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Blu-Ray wins battle in HD war, collateral damage to ensue?

June 17, 2007


Looks like Sony’s hellbent making sure Blu-Ray isn’t another Betamax debacle, and Blockbuster’s just given them more ammunition. Blockbuster’s decided to give its support to Sony’s format when their experimental high def DVD rentals turned out to favor Blu-Ray by 70%. That’s party because while most major studios support both formats, some, like Walt Disney (hello Pirates of the Caribbean) are Blu-Ray exclusives. While HD-DVD execs play this down and trump recent HD-DVD releases like “the 40 year old virgin” and “the matrix” trilogy, there’s no denying this’ll be a cause for celebration for Sony adherents.

What this could mean for the PS3 is increased sales, as the mass adoption of the Blu-Ray format (if sustained) may make it easier for the consumer to justify the 600 dollar cost of buying a PS3 as a multimedia entertainment system. On the other hand, with Bl-Ray players starting to creep to the 400-500 dollar range, people just looking for a movie system may opt to buy a standalone player.

Still, this has to be good news for Sony and its beleaguered fanbase, who have endured plenty of scorn for the failure of the PSP to dominate the handheld market (or even dent Nintendo’s supremacy) and the audacity to predict that people would shell out 600 dollars to buy a black multimedia monolith. Maybe Kutaragi had it right all along?

8 Comments leave one →
  1. June 18, 2007 11:29 am

    Not a chance: Both Blu-Ray and HD-DVD formats are never going to reach even a fifth of the adoption rate that DVDs got at their peak! The simple reason: in a couple of years at the most, buying multimedia content from a disk will be as old-fashioned as VHS tapes! All HD content will be downloaded or streamed from the internet or cable companies and rented out the way you rent movies by mail right now. It already started: I don’t feel the need to buy an HD or Blu-Ray DVD player, either bundled or as a stand-alone, because I can rent/buy the movies I want on HD from my cable company. MicroSoft is already doing that in their Xbox LIVE service!

    What you will definitely see is an increase in disk memory…

  2. Bill permalink
    June 18, 2007 1:24 pm

    I totally agree IM. It’s pretty obvious that things are going towards digital distribution. I know I prefer it when it’s available. Especially when you live in another country, and you want the latest movie or game. I wondered about Steam when it first started, but now I love it. Some folks like physical copies of the things they have bought, but not me. I want what I want when I want it. Hmm but perhaps I’m just spoiled by my 100 mbps fiber. These companies should worry about getting more people on broadband than making new formats.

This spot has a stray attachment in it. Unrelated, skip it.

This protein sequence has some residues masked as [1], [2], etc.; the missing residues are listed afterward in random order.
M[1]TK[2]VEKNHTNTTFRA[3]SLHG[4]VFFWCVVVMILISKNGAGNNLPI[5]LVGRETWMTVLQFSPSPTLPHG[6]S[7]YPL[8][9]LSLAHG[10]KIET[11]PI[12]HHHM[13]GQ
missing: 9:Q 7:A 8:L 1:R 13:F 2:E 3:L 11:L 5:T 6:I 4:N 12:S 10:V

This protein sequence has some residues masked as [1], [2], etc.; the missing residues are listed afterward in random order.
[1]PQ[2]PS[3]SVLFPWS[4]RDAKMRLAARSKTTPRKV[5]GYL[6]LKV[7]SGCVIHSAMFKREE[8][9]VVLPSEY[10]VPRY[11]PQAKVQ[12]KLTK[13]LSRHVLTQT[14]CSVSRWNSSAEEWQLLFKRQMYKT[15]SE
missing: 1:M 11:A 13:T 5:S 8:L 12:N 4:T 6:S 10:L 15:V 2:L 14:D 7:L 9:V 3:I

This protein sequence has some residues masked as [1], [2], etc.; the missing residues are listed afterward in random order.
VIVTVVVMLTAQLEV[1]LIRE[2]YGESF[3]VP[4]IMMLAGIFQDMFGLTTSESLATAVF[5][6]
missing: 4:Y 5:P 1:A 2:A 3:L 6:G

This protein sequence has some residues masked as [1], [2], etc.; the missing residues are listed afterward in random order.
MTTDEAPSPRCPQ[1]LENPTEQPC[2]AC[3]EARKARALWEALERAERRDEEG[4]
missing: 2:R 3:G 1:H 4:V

3. June 18, 2007 3:03 pm

    I agree with dig-tribution, but i don’t see it picking up too much speed in 5 years. Unless FiOS gets super cheap very quickly, which i doubt, and even then most people with broadband will scoff at the necessity of FiOS like DVD owners scoff at Blu-Ray/HD-DVD.

    A digitally distributed media world is a far off likelihood. Still, physical copies of software of any kind shant and won’t go away simply because there ARE those who need to have a physical incarnation of their distractions. Moreover, people can’t just share music/movie/game downloads all the time, so that would kill a lot of the word-of-mouth/lending culture that comes from discovering something and letting your friends in on it whenever you want.

    I suppose a Zune-like device that lets you wirelessly send a music clip to a friend’s device could be the answer, but it’s just not the same. Anyway, i don’t see that happening till i’m at least twice my age.

  4. June 18, 2007 3:18 pm


    In any case, I see digital distribution being pushed not only by the consumers, but also by the distributors precisely because of piracy and other forms of lost revenue. Other forms like, for example, re-selling used DVDs. The market for used DVDs is huge, and distribution companies don’t get a penny for the sale of a used DVD, HD or otherwise. But by having the consumer download the item onto a specific device, to be shared only among other specific devices, makes the proposition to abandon the use of disks more and more attractive to distributers, I think. That and piracy of DVDs, of course… it will depend on how well implemented a DRM scheme for downloadable movies is.

  5. June 18, 2007 8:36 pm

    Are you 28, gramps? Last i checked you were twice my age. And it wasn’t anywhere near 28. 🙂

  6. frisby permalink
    June 18, 2007 9:38 pm

    When iTunes lets you DL HD movies and TV shows to AppleTV blockbuster can suck a fuckin nut.

  7. June 19, 2007 3:28 pm

    No, I was saying that 28 is twice YOUR age, Rollin… You are a baby!!


  8. June 19, 2007 3:33 pm

    I gotcha the first time. What i said was you are twice my actual age, and yours is not in 28’s neighborhood.

    I wish 28 was twice my age.

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